The Channel 5 historical drama series Anne Boleyn, directed by Lynsey Miller, stars black British actor Jodie Turner-Smith as the Tudor queen consort at the height of her power and influence, shortly before her dramatic fall and execution in May 1536.
Even before the first episode was shown, some complained that Turner-Smith’s casting was historically inaccurate because Anne was white. But these complaints ignore several existing versions of the doomed queen’s story that have portrayed her deliberately and creatively beyond the agreed-upon facts.
The series itself acknowledges its place in this tradition. One of its taglines declares that it is ‘Inspired by truth … and lies’. Turner-Smith’s wonderfully intense, enigmatic performance is the latest addition to a long line of TV and movie depictions of Anne.
Two of the most memorable are Charles Jarrott’s romantic drama Anne of the Thousand Days (1969) starring French-Canadian actor Genevieve Bujold, and the HBO series The Tudors (2007-2010) in which British star Natalie Dormer plays a fiery Anne in modernised, glamorous costumes. At the same time, this Anne is written faithfully to her historical reputation as a religious reformer (Dormer reportedly insisted that her Anne is shown encouraging the use of the English Bible at the royal court).
Anne Boleyn’s marriage to Henry VIII was unpopular with those loyal to his first wife, Katherine of Aragon. These individuals included Eustace Chapuys and other, often anonymous, ambassadors from royal courts across Europe. The unknown author of the Spanish Chronicle relays scandalous rumours used to show Anne as guilty of the adultery for which she was, in part, beheaded.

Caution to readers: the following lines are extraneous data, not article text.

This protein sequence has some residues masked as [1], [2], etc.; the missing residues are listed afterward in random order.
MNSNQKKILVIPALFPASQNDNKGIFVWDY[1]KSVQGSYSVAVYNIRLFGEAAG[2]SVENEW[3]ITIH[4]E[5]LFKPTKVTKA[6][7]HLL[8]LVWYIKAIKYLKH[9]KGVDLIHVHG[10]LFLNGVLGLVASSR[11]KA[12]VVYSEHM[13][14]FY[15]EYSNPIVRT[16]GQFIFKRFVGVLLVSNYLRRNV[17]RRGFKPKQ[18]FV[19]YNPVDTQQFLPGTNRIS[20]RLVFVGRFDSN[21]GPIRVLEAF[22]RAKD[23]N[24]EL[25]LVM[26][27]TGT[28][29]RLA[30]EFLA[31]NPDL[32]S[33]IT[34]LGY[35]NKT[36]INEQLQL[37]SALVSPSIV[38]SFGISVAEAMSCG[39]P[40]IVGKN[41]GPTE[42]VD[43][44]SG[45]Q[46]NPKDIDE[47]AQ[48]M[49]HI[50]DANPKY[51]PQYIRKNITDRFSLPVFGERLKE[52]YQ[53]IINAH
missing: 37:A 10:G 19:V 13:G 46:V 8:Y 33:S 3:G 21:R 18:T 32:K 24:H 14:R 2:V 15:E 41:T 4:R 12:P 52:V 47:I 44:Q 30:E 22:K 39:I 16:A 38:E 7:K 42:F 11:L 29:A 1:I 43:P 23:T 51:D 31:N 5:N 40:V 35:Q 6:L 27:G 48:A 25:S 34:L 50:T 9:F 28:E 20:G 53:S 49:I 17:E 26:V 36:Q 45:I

During her lifetime and after her execution, then, the facts and fictions of Anne’s life were mingled. Alongside the rumours, there was also the legend of a highly intelligent and determined woman who gained a crown only to lose her head just three years later.
That mixture of facts, rumours and legend can also be found in popular historical novels about the period. Forthcoming research on historical fiction argues that some of these novels use historical inaccuracies on purpose to point readers back to the patchy and often libellous historical record, and also to encourage them to wonder, ‘Who was the real woman?’
You may be aware of the first two volumes of Hilary Mantel’s prize-winning Thomas Cromwell trilogy, Wolf Hall (2009) and Bring up the Bodies (2012), in which Anne Boleyn is a main character. This Anne is as ambitious and ruthless as any of her most dramatic screen portrayals, but also strikingly fragile and vulnerable against a detailed historical background.
Before Mantel’s famous bestsellers, there were other fictions of Anne’s life that stressed her historical importance by mixing facts with inventions – even with fantasy. The Anne in Deryn Lake’s Sutton Place (1983), in a moment of fear, helps a sorcerer cast a spell as she realises she may not give Henry the son he needs.
Robin Maxwell’s The Secret Diary of Anne Boleyn (1997) adopts its diary form to imagine Anne’s most private thoughts. We follow her from her first days at the royal court to the night before her execution. Most of the real Anne’s writings are lost to history, but this novel works with our desire for the ‘true’ story by imagining it at an emotional and psychological level.
Suzannah Dunn’s The Queen of Subtleties (2004) has a similar motivation to Maxwell’s, it seems, when it imagines Anne Boleyn’s point of view in the form of modern language and slang. In the book’s opening section, Anne, addressing her daughter, the future Elizabeth I, boasts that in marrying Henry VIII she “got old England by the throat”, leaving it “changed for ever”. This is true.
Like the other novels mentioned here, Dunn’s is formidably well-researched, but its deliberate inaccuracies of expression make Anne what she inevitably is to modern audiences: a woman destroyed and then remembered as ahead of her time – so much so that she joins our own time.
Partly because Anne Boleyn’s life ended in the way it did, with her as a notorious, executed traitor, the facts of her case are not fully agreed upon. Some artistic licence is both inevitable and important in understanding her story’s timeless power. The Anne of the historical record and the Anne of fiction are both imaginative creations and opportunities to reflect on her historical significance.
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